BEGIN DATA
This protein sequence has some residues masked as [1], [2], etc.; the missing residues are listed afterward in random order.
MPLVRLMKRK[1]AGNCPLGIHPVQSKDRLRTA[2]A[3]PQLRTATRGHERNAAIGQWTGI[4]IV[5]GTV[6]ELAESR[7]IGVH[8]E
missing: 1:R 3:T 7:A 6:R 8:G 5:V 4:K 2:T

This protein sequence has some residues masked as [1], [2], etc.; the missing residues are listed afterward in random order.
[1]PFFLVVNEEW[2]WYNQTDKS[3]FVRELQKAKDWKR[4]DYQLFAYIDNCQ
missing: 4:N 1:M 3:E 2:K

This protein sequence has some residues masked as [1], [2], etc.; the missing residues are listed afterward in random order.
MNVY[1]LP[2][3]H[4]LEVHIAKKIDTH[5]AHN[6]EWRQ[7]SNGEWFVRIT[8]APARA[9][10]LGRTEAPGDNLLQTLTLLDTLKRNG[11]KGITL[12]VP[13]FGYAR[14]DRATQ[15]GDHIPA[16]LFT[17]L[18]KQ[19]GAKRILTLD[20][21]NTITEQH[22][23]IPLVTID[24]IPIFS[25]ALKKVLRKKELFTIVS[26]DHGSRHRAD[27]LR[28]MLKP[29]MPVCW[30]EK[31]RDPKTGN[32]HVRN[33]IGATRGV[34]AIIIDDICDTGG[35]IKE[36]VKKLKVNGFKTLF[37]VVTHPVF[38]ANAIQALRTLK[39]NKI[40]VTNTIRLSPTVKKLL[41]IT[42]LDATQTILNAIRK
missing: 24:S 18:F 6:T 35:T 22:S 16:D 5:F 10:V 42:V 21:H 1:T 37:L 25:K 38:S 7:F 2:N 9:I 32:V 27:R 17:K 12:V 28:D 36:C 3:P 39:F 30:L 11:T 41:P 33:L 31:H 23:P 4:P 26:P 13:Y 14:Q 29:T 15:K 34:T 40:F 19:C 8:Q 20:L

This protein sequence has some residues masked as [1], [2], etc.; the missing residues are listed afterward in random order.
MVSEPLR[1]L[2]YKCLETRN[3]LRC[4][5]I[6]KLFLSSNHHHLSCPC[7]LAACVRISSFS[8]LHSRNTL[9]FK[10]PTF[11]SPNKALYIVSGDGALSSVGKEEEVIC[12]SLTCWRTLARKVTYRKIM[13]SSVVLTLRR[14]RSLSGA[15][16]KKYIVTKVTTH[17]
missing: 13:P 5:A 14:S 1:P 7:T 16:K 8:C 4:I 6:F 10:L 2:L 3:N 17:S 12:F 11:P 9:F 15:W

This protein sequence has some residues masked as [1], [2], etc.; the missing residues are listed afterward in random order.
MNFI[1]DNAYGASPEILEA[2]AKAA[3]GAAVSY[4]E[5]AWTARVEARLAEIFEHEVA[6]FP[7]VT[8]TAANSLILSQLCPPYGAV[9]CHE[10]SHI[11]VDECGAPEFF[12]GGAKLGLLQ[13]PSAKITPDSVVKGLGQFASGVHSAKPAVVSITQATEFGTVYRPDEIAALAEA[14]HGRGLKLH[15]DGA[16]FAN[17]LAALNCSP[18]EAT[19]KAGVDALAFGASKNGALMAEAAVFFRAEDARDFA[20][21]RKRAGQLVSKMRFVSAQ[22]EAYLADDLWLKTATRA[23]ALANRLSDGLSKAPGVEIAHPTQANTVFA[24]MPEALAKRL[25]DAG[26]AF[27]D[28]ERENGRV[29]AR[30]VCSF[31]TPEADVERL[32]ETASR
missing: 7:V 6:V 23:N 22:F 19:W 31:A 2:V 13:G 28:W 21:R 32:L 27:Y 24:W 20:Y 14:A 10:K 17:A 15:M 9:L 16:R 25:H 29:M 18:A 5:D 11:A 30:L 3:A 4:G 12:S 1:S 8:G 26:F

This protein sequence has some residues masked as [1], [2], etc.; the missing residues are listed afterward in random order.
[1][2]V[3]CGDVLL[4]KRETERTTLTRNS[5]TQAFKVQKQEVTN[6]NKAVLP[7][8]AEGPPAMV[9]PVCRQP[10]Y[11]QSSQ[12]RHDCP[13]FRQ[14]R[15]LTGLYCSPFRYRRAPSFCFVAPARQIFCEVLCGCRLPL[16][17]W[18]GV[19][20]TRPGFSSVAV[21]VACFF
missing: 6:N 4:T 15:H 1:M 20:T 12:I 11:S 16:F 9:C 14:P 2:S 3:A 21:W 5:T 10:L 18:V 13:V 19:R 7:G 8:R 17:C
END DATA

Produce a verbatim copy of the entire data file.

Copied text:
This protein sequence has some residues masked as [1], [2], etc.; the missing residues are listed afterward in random order.
MPLVRLMKRK[1]AGNCPLGIHPVQSKDRLRTA[2]A[3]PQLRTATRGHERNAAIGQWTGI[4]IV[5]GTV[6]ELAESR[7]IGVH[8]E
missing: 1:R 3:T 7:A 6:R 8:G 5:V 4:K 2:T

This protein sequence has some residues masked as [1], [2], etc.; the missing residues are listed afterward in random order.
[1]PFFLVVNEEW[2]WYNQTDKS[3]FVRELQKAKDWKR[4]DYQLFAYIDNCQ
missing: 4:N 1:M 3:E 2:K

This protein sequence has some residues masked as [1], [2], etc.; the missing residues are listed afterward in random order.
MNVY[1]LP[2][3]H[4]LEVHIAKKIDTH[5]AHN[6]EWRQ[7]SNGEWFVRIT[8]APARA[9][10]LGRTEAPGDNLLQTLTLLDTLKRNG[11]KGITL[12]VP[13]FGYAR[14]DRATQ[15]GDHIPA[16]LFT[17]L[18]KQ[19]GAKRILTLD[20][21]NTITEQH[22][23]IPLVTID[24]IPIFS[25]ALKKVLRKKELFTIVS[26]DHGSRHRAD[27]LR[28]MLKP[29]MPVCW[30]EK[31]RDPKTGN[32]HVRN[33]IGATRGV[34]AIIIDDICDTGG[35]IKE[36]VKKLKVNGFKTLF[37]VVTHPVF[38]ANAIQALRTLK[39]NKI[40]VTNTIRLSPTVKKLL[41]IT[42]LDATQTILNAIRK
missing: 24:S 18:F 6:T 35:T 22:S 16:D 5:F 10:V 42:V 21:H 1:T 37:L 25:K 38:S 7:F 2:N 9:I 32:V 27:R 17:K 12:V 28:D 36:C 3:P 39:F 30:L 11:T 41:P 33:L 31:H 23:P 4:P 26:P 13:Y 14:Q 29:T 15:K 34:T 40:F 19:C 8:Q 20:L

This protein sequence has some residues masked as [1], [2], etc.; the missing residues are listed afterward in random order.
MVSEPLR[1]L[2]YKCLETRN[3]LRC[4][5]I[6]KLFLSSNHHHLSCPC[7]LAACVRISSFS[8]LHSRNTL[9]FK[10]PTF[11]SPNKALYIVSGDGALSSVGKEEEVIC[12]SLTCWRTLARKVTYRKIM[13]SSVVLTLRR[14]RSLSGA[15][16]KKYIVTKVTTH[17]
missing: 13:P 5:A 14:S 1:P 7:T 16:K 8:C 4:I 6:F 10:L 2:L 3:N 17:S 12:F 11:P 9:F 15:W

This protein sequence has some residues masked as [1], [2], etc.; the missing residues are listed afterward in random order.
MNFI[1]DNAYGASPEILEA[2]AKAA[3]GAAVSY[4]E[5]AWTARVEARLAEIFEHEVA[6]FP[7]VT[8]TAANSLILSQLCPPYGAV[9]CHE[10]SHI[11]VDECGAPEFF[12]GGAKLGLLQ[13]PSAKITPDSVVKGLGQFASGVHSAKPAVVSITQATEFGTVYRPDEIAALAEA[14]HGRGLKLH[15]DGA[16]FAN[17]LAALNCSP[18]EAT[19]KAGVDALAFGASKNGALMAEAAVFFRAEDARDFA[20][21]RKRAGQLVSKMRFVSAQ[22]EAYLADDLWLKTATRA[23]ALANRLSDGLSKAPGVEIAHPTQANTVFA[24]MPEALAKRL[25]DAG[26]AF[27]D[28]ERENGRV[29]AR[30]VCSF[31]TPEADVERL[32]ETASR
missing: 7:V 6:V 23:N 22:F 19:W 31:A 2:V 13:G 28:W 21:R 32:L 27:Y 24:W 20:Y 14:A 10:K 17:A 15:M 9:L 16:R 25:H 29:M 18:A 5:D 11:A 30:L 3:A 4:G 12:S 1:S 8:G 26:F

This protein sequence has some residues masked as [1], [2], etc.; the missing residues are listed afterward in random order.
[1][2]V[3]CGDVLL[4]KRETERTTLTRNS[5]TQAFKVQKQEVTN[6]NKAVLP[7][8]AEGPPAMV[9]PVCRQP[10]Y[11]QSSQ[12]RHDCP[13]FRQ[14]R[15]LTGLYCSPFRYRRAPSFCFVAPARQIFCEVLCGCRLPL[16][17]W[18]GV[19][20]TRPGFSSVAV[21]VACFF
missing: 6:N 4:T 15:H 1:M 20:T 12:I 11:S 16:F 9:C 14:P 2:S 3:A 21:W 5:T 10:L 18:V 13:V 19:R 7:G 8:R 17:C